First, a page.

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AB0164 Disease Progression in 282 Patients with Undifferentiated SSc – Data from The German Network for Systemic Scleroderma
  1. P. Moinzadeh1,
  2. N. Blank2,
  3. E. Siegert3,
  4. J. Henes4,
  5. L. Susok5,
  6. J.H.W. Distler6,
  7. A. Juche7,
  8. M. Worm8,
  9. H.C. Gil8,
  10. T. Schmeiser9,
  11. G. Zeidler10,
  12. N. Gäbelein-Wissing11,
  13. T. Krieg12,
  14. C. Sunderkoetter13,
  15. A. Kreuter14,
  16. M. Sárdy15,
  17. G. Riemekasten16,
  18. U. Mueller-Ladner17,
  19. M. Frerix17,
  20. K. Kuhr18,
  21. N. Hunzelmann1,
  22. on behalf of all participating DNSS centers
  1. 1Dermatology, University Hospital Cologne, Cologne
  2. 2Rheumatology, Heidelberg University Hospital, Heidelberg
  3. 3Rheumatology, Charité University Medicine Berlin, Berlin
  4. 4Rheumatology, University Hospital Tuebingen, Tuebingen
  5. 5Dermatology, University hospital of the Ruhr University of Bochum, Bochum
  6. 6Rheumatology, University Hospital Erlangen, Erlangen
  7. 7Rheumatology, Immanuel Hospital Berlin-Buch
  8. 8Dermatology, Charité University Medicine Berlin, Berlin
  9. 9Rheumatology, Hospital St. Josef, Wuppertal
  10. 10Rheumatology, Johanniter Hospital, Treuenbrietzen
  11. 11Dermatology, HELIOS University Hospital Wuppertal, Wuppertal
  12. 12Dermatology, University Hospital of Cologne, Cologne
  13. 13Dermatology, University Hospital Muenster, Muenster
  14. 14Dermatology, HELIOS St. Elisabeth Hospital Oberhausen, Oberhausen
  15. 15Dermatology, Ludwig Maximilian University, Munich
  16. 16Rheumatology, Schleswig-Holstein University Hospital, Luebeck
  17. 17Rheumatology, Kerckhoff Hospital, Bad Nauheim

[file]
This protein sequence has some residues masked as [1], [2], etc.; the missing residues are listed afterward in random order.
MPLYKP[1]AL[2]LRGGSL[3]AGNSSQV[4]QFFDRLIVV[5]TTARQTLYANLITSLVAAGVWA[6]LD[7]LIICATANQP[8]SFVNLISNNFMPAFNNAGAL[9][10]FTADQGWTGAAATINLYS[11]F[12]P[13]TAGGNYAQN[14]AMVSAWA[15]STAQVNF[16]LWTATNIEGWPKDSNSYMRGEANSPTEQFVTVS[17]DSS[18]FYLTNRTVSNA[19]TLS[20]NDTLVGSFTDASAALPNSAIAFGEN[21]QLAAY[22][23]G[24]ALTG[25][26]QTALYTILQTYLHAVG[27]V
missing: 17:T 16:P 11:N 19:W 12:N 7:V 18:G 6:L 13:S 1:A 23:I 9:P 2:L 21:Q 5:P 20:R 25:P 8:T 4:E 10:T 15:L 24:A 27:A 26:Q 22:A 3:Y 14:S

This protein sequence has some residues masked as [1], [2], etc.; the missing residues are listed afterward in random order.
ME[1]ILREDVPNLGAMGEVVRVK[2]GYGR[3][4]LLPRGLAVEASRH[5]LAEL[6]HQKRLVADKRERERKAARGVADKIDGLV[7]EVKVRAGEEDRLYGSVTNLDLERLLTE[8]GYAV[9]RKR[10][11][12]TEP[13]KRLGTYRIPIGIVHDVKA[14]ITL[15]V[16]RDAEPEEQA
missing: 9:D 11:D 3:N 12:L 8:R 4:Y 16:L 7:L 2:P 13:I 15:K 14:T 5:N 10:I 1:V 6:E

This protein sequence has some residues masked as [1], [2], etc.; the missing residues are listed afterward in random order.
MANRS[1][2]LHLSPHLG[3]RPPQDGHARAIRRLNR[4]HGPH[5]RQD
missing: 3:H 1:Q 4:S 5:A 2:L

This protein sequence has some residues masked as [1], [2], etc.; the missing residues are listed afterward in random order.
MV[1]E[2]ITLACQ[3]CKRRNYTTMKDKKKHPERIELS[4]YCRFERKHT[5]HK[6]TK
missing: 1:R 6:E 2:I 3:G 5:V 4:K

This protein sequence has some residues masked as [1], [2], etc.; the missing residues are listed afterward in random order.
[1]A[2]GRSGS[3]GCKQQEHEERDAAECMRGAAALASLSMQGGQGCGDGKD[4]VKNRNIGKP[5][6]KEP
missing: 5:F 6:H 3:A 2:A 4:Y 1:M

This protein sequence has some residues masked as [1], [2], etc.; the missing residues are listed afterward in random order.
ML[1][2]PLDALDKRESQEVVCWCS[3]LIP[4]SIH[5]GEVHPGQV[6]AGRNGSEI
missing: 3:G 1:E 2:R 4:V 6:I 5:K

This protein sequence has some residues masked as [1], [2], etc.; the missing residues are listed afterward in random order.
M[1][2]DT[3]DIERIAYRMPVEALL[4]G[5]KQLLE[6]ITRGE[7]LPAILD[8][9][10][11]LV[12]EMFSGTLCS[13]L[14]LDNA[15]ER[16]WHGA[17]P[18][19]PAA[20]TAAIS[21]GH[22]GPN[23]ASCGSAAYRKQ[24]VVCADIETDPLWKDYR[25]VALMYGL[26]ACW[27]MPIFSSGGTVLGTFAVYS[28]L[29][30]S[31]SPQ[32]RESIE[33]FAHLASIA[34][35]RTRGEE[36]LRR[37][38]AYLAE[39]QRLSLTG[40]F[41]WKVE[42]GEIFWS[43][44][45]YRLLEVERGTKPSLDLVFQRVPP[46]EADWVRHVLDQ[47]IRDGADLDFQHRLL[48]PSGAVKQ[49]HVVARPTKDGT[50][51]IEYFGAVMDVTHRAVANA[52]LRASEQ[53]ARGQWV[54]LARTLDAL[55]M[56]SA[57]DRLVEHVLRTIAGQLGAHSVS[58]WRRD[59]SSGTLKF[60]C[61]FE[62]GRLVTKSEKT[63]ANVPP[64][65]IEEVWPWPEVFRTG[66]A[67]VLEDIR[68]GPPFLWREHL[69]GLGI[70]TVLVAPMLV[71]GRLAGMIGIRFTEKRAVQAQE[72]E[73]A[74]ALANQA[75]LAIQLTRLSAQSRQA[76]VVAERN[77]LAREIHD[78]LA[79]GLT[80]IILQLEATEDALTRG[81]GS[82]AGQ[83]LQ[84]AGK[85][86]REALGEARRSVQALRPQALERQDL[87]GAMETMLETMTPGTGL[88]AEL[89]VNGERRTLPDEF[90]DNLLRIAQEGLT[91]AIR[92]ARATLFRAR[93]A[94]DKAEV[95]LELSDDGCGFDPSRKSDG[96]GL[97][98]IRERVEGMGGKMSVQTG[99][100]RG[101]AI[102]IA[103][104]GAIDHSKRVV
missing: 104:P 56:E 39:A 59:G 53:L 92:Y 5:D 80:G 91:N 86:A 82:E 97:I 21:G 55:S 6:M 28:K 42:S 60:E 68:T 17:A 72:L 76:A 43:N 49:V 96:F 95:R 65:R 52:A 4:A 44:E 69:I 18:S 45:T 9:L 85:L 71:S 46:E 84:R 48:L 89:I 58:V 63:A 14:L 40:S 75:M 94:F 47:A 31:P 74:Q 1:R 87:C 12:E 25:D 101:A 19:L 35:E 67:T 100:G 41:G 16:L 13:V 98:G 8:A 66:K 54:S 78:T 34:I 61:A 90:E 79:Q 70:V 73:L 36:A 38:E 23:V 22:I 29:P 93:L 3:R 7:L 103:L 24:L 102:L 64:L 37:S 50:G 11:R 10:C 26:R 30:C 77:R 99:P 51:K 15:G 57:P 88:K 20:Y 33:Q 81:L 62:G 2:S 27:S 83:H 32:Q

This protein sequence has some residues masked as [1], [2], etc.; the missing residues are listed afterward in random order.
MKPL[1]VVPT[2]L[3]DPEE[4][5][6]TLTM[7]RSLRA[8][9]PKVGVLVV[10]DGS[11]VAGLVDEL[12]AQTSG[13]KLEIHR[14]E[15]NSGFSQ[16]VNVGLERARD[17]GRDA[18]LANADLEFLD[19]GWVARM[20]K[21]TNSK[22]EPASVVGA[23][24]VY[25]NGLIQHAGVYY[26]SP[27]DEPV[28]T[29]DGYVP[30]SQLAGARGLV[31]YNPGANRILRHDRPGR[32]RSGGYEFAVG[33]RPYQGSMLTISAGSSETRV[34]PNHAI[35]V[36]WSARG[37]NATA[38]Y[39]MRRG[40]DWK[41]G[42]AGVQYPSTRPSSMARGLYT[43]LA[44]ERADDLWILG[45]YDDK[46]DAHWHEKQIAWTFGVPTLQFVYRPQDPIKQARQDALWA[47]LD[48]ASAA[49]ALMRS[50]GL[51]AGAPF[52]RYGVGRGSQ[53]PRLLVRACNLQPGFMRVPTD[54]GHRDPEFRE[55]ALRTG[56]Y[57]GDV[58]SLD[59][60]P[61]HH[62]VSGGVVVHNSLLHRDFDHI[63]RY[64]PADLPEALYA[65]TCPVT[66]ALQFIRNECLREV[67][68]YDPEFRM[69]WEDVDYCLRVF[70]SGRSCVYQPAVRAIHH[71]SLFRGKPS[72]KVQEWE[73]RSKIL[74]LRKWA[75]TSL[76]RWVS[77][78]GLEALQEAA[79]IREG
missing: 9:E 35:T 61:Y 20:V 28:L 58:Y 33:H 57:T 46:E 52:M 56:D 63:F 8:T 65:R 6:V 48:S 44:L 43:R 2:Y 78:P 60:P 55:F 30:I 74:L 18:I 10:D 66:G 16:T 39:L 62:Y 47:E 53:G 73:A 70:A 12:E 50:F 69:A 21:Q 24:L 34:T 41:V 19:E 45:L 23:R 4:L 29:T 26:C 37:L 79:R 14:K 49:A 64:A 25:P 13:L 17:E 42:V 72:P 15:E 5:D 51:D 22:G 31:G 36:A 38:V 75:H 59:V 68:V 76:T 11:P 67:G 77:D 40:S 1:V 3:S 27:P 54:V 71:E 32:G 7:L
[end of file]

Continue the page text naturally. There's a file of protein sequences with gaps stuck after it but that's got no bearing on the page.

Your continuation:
18. 18IMSIE, University Hospital Cologne, Cologne, Germany


Background Systemic sclerosis (SSc) is a heterogeneous multisystem connective tissue disease, usually subdivided into the main SSc subsets, e.g. limited (lcSSc), diffuse SSc (dcSSc) and SSc overlap syndromes. However, some patients present with symptoms suggestive of, but not conclusive for a diagnosis of definite SSc. This subset has been referred to as undifferentiated or very early SSc. It was defined as positive RP together with at least one further feature of SSc and/or detectable SSc-specific autoantibodies.

Methods Up to date, more than 3400 patients have been registered within the German network for systemic scleroderma. Disease progress after initial patient registration and further follow-up visits was analysed to determine, whether clinical features in patients with undifferentiated SSc change over time into definite SSc.

Results Among 3473 registered patients, 8.1% (282/3473) were diagnosed with undifferentiated SSc. Of these, 87.5% were female with a mean age at onset of 59.9±1.5years. A significant difference was detectable comparing patients with undifferentiated SSc and lcSSc (54.8±0.5years; p<0.001) as well as dcSSc (49.8±0.6years; p<0.001). Positive antinuclear antibodies (ANA) were detectable in 219 (77.7%) patients; of these 40.2% were anti-centromer (ACA) positive and 12.8% anti-topoisomerase antibody (ATA) positive. No substantial difference regarding organ manifestations between patients with or without existing ANAs was found.

34.0% of undifferentiated SSc patients suffered from sicca symptoms, followed by 31.2% with gastrointestinal (GI) involvement, 30.5% with musculoskeletal involvement, 14.5% with lung fibrosis, 6.0% with heart involvement, 5.0% with pulmonary arterial hypertension (PAH) and 0.4% with renal crisis. Musculoskeletal involvement, sicca symptoms and heart involvement were found in a similar percentage in patients with undifferentiated and lcSSc. Lung fibrosis, PAH and GI involvement occurred significantly less in patients with undifferentiated SSc compared to lcSSc. Within a mean follow-up time of 3.6years, the majority of the patients classified initially as undifferentiated SSc, remained within this subset (76.6%), while only 16.3% converted into lcSSc. 4.6% were classified as dcSSc and 3.2% as SSc overlap syndromes.

Conclusions Patients classified as undifferentiated SSc, develop clinical features suggestive of SSc at a significantly older age than other subsets (i.e. 5–10 years). During follow up progression into a limited, diffuse or SSc overlap syndrome subset was observed, however, the majority of undifferentiated SSc patients remained stable and did not develop definite SSc.

Disclosure of Interest None declared

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